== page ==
The Chargers are almost bucking tradition before the first offseason workouts start in earnest: their top picks have agreed to deals.
For years the Chargers would square off with draft picks, most notably Philip Rivers in 2004 and Shawne Merriman in 2005, and see which side would blink first. Often those negotiations grew contentious and that year’s prized rookie would miss valuable reps in training camp.
In fact, if Rivers gets to camp on time for his rookie campaign, it wouldn’t have been a stretch for him to beat out incumbent Drew Brees. The Chargers were eager to toss the offense over to their celebrated quarterback received from the New York Giants in a trade, but couldn’t do so with a clear conscious after he missed a chunk of training camp.
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So Brees starts that year, the Chargers make the playoffs, and that extended Brees’ career in San Diego at least one more season.
That next season would end badly for Brees he injured his shoulder and entered his free-agent year with a bum arm. That was among the reasons the Chargers low-balled him with their offer, eventually getting but a compensatory pick for a future Super Bowl-winning quarterback.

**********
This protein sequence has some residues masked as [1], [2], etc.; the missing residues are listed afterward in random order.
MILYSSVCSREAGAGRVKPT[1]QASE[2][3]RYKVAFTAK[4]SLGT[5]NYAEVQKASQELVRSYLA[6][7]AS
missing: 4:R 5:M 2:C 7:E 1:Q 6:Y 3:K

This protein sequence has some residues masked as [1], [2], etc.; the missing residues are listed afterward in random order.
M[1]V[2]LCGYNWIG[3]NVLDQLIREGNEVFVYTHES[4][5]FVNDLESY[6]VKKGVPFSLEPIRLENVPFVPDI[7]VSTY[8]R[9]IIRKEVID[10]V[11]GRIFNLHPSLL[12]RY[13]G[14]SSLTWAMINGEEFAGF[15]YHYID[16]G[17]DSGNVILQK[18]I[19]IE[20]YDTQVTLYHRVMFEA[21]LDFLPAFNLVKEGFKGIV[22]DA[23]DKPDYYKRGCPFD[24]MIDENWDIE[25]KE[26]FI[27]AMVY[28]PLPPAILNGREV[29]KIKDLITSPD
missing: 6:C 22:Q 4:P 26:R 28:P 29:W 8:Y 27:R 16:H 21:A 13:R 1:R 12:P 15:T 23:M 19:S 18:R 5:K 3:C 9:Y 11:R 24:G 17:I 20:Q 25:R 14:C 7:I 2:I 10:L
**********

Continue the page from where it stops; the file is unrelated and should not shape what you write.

But Melvin Ingram, the team’s first pick in 2012 at No. 18 overall, defensive tackle Kendall Reyes, drafted in the second round, and seventh-round pick David Molk, a center, agreed to terms less than two weeks after the draft.
Contract drama will take a backseat this summer to players actually getting their work in. And with Ingram expected to contribute immediately to a tepid pass rush, he needs all the snaps he can get.
“We’re happy to have some of the deals complete,” general manager A.J. Smith said. “We’re underway and have had some positive results, but I won’t be excited until every draft pick is done.”
The next big rookie name to fall should be strong safety Brandon Flowers, a third-round selection from LSU. With the Chargers lack of certainty at that position, Flowers will get to challenge newcomer Atari Bigby for a starting role.
With the NFL’s new CBA setting the parameters for what drafted rookies will earn, this offseason of quick signings could be a sign of things to come.
“It is nice to have a deal with the first-rounder,” Smith said. “That player typically came in last and had some catching up to do. It’s good to know that won’t happen with Melvin, and that it shouldn’t happen much anymore.”